Around the country, a number of graduate medical education programs are training young doctors in community-based medicine, in the hope that they'll either stay where they are trained or relocate to other underserved communities.
Most insurers, hospitals and other enrollment organizations agree that the federal and state exchanges are performing much better this time around. But the process of signing up and re-enrolling millions of Americans still isn't perfect, with some problems reported around the country.
After struggling with balky information technology in the first year of open enrollment, the federal and state insurance exchanges have implemented a number of changes to make it easier for consumers to shop for plans and sign up this time.
The creation of multidisciplinary teams and the focus on standardizing best practices is paying off at hospitals that rose to the top of this year's list of Truven Health Analytics' 50 top cardiovascular hospitals in the U.S.
Some hospitals are reaping savings from buying green energy, though savings depend on market conditions and geographic location.
Sen. Orrin Hatch (R-Utah), 80, is the incoming chairman of the Senate Finance Committee.
Dr. Andrew Warshaw has begun his one-year term as president of the American College of Surgeons, a 79,000-member professional association based in Chicago.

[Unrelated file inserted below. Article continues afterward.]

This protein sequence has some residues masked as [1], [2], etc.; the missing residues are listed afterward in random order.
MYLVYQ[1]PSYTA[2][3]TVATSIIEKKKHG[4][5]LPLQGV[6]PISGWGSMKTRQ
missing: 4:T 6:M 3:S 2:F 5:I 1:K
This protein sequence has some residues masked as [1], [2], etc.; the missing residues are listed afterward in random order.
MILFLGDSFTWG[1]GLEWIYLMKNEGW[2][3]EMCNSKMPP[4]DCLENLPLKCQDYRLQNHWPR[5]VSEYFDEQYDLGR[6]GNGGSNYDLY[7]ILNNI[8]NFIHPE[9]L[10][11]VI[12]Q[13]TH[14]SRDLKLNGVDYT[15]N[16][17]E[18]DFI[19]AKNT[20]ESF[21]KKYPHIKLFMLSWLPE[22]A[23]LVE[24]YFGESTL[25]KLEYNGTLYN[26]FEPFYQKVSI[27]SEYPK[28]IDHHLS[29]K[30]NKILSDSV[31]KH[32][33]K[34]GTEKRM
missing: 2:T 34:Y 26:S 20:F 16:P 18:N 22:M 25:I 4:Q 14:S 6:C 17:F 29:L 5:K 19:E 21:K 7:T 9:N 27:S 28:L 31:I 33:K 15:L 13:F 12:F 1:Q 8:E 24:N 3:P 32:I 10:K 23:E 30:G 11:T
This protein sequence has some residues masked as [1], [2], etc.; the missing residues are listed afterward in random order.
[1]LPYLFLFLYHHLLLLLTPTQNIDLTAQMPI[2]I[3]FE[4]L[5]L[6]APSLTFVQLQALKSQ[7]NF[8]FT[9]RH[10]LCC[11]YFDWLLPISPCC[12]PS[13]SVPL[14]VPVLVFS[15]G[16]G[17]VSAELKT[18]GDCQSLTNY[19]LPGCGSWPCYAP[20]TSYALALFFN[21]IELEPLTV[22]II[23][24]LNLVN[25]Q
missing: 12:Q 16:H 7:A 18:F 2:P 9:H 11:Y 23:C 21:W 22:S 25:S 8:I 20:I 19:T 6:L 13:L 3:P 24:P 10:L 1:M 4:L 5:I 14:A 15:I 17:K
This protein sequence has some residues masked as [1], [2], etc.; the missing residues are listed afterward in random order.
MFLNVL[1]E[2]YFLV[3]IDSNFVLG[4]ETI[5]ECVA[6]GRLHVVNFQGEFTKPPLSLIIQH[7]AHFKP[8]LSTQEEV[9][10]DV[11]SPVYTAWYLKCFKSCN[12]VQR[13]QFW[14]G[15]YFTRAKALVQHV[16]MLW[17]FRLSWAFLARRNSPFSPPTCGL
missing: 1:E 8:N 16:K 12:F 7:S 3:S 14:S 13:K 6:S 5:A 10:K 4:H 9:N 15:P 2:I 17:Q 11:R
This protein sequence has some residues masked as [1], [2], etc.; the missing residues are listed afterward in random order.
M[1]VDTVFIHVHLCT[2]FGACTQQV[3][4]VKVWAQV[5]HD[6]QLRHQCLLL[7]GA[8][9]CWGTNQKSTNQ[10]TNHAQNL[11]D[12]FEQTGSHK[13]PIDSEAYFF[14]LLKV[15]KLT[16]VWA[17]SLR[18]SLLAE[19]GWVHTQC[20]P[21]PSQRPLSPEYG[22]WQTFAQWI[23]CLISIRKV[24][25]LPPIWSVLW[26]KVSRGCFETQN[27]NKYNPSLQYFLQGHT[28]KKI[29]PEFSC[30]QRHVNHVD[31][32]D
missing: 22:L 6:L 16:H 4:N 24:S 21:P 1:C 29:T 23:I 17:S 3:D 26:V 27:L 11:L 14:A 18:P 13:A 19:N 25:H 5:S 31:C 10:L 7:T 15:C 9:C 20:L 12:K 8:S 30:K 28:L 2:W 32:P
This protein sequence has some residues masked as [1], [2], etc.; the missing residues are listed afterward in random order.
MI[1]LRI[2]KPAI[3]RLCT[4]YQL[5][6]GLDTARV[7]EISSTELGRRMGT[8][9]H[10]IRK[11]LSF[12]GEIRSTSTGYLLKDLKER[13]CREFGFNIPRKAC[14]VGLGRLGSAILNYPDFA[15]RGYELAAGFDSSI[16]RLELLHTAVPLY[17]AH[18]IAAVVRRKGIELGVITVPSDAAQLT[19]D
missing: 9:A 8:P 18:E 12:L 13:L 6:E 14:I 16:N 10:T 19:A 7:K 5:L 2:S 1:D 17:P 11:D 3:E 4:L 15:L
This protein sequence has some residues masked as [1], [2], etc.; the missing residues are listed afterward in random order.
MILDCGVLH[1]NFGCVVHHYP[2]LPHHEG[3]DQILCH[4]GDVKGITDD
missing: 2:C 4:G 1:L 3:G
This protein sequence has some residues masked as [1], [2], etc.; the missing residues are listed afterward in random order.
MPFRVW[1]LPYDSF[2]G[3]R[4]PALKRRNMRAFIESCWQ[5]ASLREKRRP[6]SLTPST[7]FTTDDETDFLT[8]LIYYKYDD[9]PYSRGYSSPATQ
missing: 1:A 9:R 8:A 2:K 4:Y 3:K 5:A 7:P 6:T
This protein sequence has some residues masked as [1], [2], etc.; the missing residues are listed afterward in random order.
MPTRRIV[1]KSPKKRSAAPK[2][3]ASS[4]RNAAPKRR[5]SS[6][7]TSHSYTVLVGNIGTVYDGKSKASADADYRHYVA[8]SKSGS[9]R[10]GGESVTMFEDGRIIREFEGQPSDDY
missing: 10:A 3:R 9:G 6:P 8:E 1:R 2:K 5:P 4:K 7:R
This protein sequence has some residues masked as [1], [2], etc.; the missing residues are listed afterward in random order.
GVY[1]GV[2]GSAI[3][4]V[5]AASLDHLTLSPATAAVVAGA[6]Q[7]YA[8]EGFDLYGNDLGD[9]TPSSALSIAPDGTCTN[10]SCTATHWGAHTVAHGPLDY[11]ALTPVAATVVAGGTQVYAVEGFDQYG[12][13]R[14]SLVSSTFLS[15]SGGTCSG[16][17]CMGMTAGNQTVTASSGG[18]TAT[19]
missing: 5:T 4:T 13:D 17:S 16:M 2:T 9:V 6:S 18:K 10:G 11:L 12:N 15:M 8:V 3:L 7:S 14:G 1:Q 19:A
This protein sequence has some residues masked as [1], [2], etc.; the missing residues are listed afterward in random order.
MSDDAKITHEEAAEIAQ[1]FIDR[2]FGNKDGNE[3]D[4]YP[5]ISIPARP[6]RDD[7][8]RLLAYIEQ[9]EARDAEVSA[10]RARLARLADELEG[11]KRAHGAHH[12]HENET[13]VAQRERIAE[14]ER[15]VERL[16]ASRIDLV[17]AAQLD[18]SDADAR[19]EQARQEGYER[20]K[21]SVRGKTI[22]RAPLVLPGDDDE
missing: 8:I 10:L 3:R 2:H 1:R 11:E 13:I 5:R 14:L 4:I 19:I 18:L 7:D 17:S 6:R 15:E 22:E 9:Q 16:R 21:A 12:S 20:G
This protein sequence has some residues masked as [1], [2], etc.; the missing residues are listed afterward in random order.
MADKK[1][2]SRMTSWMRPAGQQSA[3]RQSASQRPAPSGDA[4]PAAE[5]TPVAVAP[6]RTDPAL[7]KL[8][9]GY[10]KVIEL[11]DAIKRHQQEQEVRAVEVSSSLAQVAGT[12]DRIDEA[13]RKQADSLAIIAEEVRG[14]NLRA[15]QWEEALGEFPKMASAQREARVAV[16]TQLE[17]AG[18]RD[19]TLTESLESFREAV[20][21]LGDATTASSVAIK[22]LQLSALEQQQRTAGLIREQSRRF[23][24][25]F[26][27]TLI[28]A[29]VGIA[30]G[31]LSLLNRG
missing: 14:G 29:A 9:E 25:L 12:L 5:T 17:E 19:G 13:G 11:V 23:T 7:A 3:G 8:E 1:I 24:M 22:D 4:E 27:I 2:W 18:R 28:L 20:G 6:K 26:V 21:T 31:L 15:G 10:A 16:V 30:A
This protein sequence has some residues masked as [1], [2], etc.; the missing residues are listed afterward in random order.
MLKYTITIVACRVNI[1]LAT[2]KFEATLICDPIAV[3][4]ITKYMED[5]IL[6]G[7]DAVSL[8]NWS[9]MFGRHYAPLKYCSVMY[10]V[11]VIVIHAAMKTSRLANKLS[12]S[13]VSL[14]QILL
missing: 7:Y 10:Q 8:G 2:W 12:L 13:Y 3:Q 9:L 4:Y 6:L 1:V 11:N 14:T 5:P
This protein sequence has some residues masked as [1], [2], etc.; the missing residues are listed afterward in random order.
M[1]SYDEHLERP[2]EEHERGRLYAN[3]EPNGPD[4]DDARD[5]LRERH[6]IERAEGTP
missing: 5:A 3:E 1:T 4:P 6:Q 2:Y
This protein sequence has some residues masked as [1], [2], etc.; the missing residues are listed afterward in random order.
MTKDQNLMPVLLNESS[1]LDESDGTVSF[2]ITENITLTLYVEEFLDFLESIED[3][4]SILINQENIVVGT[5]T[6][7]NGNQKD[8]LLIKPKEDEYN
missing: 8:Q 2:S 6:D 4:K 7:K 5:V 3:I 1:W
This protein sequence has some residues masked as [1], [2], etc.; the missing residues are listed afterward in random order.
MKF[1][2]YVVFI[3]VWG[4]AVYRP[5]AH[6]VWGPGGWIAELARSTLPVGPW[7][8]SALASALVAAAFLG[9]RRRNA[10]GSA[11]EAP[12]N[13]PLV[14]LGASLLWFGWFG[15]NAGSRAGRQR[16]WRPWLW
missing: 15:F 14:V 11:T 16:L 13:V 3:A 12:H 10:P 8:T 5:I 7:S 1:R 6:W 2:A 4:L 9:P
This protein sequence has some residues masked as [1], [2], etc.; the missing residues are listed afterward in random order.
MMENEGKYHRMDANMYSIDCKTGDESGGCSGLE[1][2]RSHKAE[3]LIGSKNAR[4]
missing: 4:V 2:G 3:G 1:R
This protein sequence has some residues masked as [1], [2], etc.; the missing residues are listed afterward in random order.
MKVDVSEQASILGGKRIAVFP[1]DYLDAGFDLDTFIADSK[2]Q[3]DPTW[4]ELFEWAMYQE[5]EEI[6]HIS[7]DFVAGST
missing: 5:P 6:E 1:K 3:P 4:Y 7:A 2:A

As the start of the second open enrollment period for health insurance under the federal Affordable Care Act nears, Oregon officials say this time the state will avoid an enrollment disaster.
Reform latecomers: Afraid of getting left behind, big insurers expand exchange participation for 2015
Experts say insurers are entering more state exchanges in 2015 because they recognize the shift toward a more consumer-oriented market and they see the risk pool getting more balanced as enrollment grows.
Oregon is cutting its last ties with a botched health insurance exchange portal built by Oracle Corp. as the state and the high-tech company pursue lawsuits against each other.
A Klamath Falls, Ore., woman who applied for health coverage through Cover Oregon says the insurance exchange mailed her the personal information of other applicants. This is the 18th low-level security breach in six months, Cover Oregon officials said. They said the information inadvertently...
As a U.S. senator, Jeff Merkley (D-Ore.) makes $174,000 a year. So imagine his surprise a few months ago, when he learned the Cover Oregon health insurance exchange had enrolled him in the Oregon Health Plan, which covers only the poorest of the poor. Chalk up another embarrassing glitch for Cover...